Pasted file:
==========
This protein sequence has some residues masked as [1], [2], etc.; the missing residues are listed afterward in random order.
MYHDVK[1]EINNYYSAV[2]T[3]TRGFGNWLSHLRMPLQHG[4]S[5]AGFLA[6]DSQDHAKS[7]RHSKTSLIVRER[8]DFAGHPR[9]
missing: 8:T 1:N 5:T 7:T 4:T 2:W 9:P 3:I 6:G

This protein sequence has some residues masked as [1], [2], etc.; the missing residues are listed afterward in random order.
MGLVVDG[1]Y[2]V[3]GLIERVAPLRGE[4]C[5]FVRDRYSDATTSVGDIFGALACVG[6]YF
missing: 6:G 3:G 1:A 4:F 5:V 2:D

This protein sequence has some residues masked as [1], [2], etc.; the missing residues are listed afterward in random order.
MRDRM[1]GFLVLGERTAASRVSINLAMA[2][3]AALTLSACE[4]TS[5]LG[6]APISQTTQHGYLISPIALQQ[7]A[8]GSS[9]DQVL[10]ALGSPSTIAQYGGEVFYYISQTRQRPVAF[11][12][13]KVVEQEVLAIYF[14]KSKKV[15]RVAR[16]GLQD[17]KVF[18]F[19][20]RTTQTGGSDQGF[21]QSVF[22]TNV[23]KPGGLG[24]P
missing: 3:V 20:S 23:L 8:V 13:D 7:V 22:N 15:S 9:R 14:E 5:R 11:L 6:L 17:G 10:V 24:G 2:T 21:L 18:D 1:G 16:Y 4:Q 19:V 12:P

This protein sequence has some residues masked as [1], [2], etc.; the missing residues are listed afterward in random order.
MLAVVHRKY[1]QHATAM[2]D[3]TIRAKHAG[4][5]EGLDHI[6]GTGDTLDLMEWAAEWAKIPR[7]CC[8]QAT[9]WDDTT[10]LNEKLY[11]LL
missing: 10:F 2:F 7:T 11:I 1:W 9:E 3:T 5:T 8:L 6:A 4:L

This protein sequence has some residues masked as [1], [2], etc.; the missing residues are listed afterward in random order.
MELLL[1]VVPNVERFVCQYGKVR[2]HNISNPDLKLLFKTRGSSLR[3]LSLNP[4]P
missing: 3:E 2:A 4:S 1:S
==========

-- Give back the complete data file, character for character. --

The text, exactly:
This protein sequence has some residues masked as [1], [2], etc.; the missing residues are listed afterward in random order.
MYHDVK[1]EINNYYSAV[2]T[3]TRGFGNWLSHLRMPLQHG[4]S[5]AGFLA[6]DSQDHAKS[7]RHSKTSLIVRER[8]DFAGHPR[9]
missing: 8:T 1:N 5:T 7:T 4:T 2:W 9:P 3:I 6:G

This protein sequence has some residues masked as [1], [2], etc.; the missing residues are listed afterward in random order.
MGLVVDG[1]Y[2]V[3]GLIERVAPLRGE[4]C[5]FVRDRYSDATTSVGDIFGALACVG[6]YF
missing: 6:G 3:G 1:A 4:F 5:V 2:D

This protein sequence has some residues masked as [1], [2], etc.; the missing residues are listed afterward in random order.
MRDRM[1]GFLVLGERTAASRVSINLAMA[2][3]AALTLSACE[4]TS[5]LG[6]APISQTTQHGYLISPIALQQ[7]A[8]GSS[9]DQVL[10]ALGSPSTIAQYGGEVFYYISQTRQRPVAF[11][12][13]KVVEQEVLAIYF[14]KSKKV[15]RVAR[16]GLQD[17]KVF[18]F[19][20]RTTQTGGSDQGF[21]QSVF[22]TNV[23]KPGGLG[24]P
missing: 3:V 20:S 23:L 8:V 13:D 7:V 22:N 15:S 9:R 14:E 5:R 11:L 6:L 17:G 10:V 24:G 2:T 21:L 18:D 1:G 16:Y 4:Q 19:V 12:P

This protein sequence has some residues masked as [1], [2], etc.; the missing residues are listed afterward in random order.
MLAVVHRKY[1]QHATAM[2]D[3]TIRAKHAG[4][5]EGLDHI[6]GTGDTLDLMEWAAEWAKIPR[7]CC[8]QAT[9]WDDTT[10]LNEKLY[11]LL
missing: 10:F 2:F 7:T 11:I 1:W 9:E 3:T 5:T 8:L 6:A 4:L

This protein sequence has some residues masked as [1], [2], etc.; the missing residues are listed afterward in random order.
MELLL[1]VVPNVERFVCQYGKVR[2]HNISNPDLKLLFKTRGSSLR[3]LSLNP[4]P
missing: 3:E 2:A 4:S 1:S